The Historiography of Virginia, 1861

Volume in the Blackwell Series

One of the projects that I am currently working on is a historiographical piece for the Blackwell Companion to the U.S. Civil War edited by Aaron Sheehan-Dean and published by Wiley-Blackwell.  This is going to be released in two volumes, the first includes 34 chapters on “Battles and “Campaigns” with the remaining 30 divided between “Leaders”, “Politics and Society”, and “The Civil War in History”.  It looks like a great line-up of contributors, a few of whom stop by Civil War Memory on occasion.  This is my second project with Aaron.  Some of you may remember that I published a piece in The View from the Ground: Experiences of Civil War Soldiers, which examined the competing memories of Confederate veterans surrounding their experience at the Crater.

My assignment is to examine the historiography of Virginia in 1861.  I am still in the early stages of my reading, but I have developed a chart that breaks down the various themes that I believe need to be addressed.  Still, I thought it might be interesting to get your feedback as it has assisted me so many times in the past.  Here is the question: In your view what is the most important interpretive development in our understanding of Virginia in 1861 and which book[s] are responsible for it?

Searching for Black Confederates: The Civil War’s Most Persistent Myth

“Levin’s study is the first of its kind to blueprint and then debunk the mythology of enslaved African Americans who allegedly served voluntarily in behalf of the Confederacy.”–Journal of Southern History

Purchase your copy today!

13 comments… add one
  • Scott A. MacKenzie Nov 20, 2011 @ 18:35

    I’d advise covering events in West Virginia in your book. It might not be apparent in some Virginia histories because they only cover the Commonwealth. Fortunately, books like William A. Link’s Roots of Secession, Alison Freehling’s Drift towards Disunion, and William Freehling’s Road to Disunion (2 vols) and South versus the South, handle the topic well. The principle works on WV are Charles Ambler’s Sectionalism in Virginia (1910) and Richard Curry’s A House Divided, and whatever I come up with in the near future.

    • Kevin Levin Nov 21, 2011 @ 2:50

      I plan on devoting some attention to this. By the way, Mark Snell has a brand new book out on West Virginia.

      • Scott MacKenzie Nov 21, 2011 @ 5:05

        Yes I’ve read it. It’s more of a military history with some social analysis thrown in, particularly the soldiers’ backgrounds. I don’t think it alters much of what Ambler or Curry state, but it will be the standard military history for years to come.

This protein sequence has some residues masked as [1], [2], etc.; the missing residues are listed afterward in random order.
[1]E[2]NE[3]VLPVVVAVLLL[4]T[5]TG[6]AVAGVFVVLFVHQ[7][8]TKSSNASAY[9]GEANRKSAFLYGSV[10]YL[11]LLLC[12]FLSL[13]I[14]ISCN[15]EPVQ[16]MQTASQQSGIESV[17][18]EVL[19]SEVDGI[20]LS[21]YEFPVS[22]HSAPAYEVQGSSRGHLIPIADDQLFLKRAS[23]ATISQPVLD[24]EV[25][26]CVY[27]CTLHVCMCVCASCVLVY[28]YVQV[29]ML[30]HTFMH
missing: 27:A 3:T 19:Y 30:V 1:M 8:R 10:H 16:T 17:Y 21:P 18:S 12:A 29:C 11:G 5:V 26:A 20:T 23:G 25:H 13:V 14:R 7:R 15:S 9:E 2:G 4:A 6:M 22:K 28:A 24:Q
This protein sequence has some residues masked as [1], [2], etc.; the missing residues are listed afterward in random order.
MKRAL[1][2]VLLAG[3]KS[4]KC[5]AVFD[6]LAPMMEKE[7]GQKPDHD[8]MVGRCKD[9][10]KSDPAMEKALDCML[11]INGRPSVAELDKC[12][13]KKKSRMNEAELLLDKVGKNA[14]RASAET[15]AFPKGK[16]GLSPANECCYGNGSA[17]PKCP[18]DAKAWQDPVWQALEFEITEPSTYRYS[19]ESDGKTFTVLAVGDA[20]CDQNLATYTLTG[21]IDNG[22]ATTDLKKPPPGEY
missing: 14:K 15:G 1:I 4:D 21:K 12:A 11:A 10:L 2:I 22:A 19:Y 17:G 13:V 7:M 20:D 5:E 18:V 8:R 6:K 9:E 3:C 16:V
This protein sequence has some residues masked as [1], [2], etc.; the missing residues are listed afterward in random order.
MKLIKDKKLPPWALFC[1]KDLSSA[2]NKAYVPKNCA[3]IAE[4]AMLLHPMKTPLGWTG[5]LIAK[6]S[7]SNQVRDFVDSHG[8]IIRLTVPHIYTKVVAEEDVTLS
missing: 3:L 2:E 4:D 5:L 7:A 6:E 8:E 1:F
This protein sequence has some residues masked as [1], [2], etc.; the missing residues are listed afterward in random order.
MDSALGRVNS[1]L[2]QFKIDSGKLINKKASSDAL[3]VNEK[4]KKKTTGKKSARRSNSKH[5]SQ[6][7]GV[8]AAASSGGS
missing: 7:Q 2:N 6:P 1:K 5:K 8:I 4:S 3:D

• Kevin Levin Nov 21, 2011 @ 5:10

          I still have to get to it.

          • Scott A. MacKenzie Nov 21, 2011 @ 6:19

            I recommend it.

  • Doug didier Nov 18, 2011 @ 7:07


    Examine phd or masters thesis written on war in Virginia.. Or civil war..

    Attempt to document changes over time..

    Similar to blights observation that cataton captured historical memory of civil war at centennial ..

    • Kevin Levin Nov 18, 2011 @ 7:12

      Well, that would probably take much longer than looking at published books and articles. I have to operate on the assumption that the majority of the best dissertations ended up in published form. Thanks.

  • Doug didier Nov 18, 2011 @ 6:03

    Perhaps contrasting phd Thesis vs time..

    • Kevin Levin Nov 18, 2011 @ 6:20

      Thanks, but I am not sure what that means.

  • James Harrigan Nov 17, 2011 @ 17:22

    Edward Ayers’ book contrasting Staunton, VA and Chambersburg, PA from 1859 to 1863 taught me a tremendous amount. His analysis of the secession debate in Virginia was particularly illuminating.

    • Kevin Levin Nov 17, 2011 @ 18:02

      Hi James,

      You are referring to In the Presence of Mine Enemies and yes it is an excellent book. Your referencing of this book also brings up the importance of the digital scholarship on which it is based. Although the Valley of the Shadow database is not itself an interpretation it has assisted historians in better understanding key subjects related to Virginia before, during, and after the war.

      • James Harrigan Nov 18, 2011 @ 6:08

        right, that’s the book (I was blanking on the title last night…). Do you know if Ayers has any plans to finish the promised follow-up?

        • Kevin Levin Nov 18, 2011 @ 6:21

          I believe he is working on it, but his responsibilities as president of University of Richmond have no doubt limited the amount of time he has to write and research.

Leave a Reply

Your email address will not be published. Required fields are marked *